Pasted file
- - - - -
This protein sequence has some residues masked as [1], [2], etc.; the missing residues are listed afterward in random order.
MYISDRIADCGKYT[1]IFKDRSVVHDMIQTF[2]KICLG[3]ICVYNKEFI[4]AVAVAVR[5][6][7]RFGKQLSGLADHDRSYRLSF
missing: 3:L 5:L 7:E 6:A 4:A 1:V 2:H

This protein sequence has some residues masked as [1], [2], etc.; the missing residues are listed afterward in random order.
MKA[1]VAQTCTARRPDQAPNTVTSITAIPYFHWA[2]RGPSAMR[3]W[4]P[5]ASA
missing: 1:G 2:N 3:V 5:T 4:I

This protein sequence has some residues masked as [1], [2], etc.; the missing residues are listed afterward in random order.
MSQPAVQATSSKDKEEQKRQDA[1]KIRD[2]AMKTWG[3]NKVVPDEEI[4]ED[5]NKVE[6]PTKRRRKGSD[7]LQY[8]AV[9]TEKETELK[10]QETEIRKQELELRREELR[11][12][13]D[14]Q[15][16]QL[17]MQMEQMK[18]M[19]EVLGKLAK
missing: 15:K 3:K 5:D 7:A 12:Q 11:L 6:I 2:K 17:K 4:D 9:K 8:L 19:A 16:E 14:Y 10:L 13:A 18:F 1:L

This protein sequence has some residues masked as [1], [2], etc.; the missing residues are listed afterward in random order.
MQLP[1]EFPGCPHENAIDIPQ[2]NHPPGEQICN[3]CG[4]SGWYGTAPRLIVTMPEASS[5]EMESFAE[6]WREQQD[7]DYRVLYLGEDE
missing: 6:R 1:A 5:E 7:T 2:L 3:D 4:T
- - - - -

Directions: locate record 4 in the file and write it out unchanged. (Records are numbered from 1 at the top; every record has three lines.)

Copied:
This protein sequence has some residues masked as [1], [2], etc.; the missing residues are listed afterward in random order.
MQLP[1]EFPGCPHENAIDIPQ[2]NHPPGEQICN[3]CG[4]SGWYGTAPRLIVTMPEASS[5]EMESFAE[6]WREQQD[7]DYRVLYLGEDE
missing: 6:R 1:A 5:E 7:T 2:L 3:D 4:T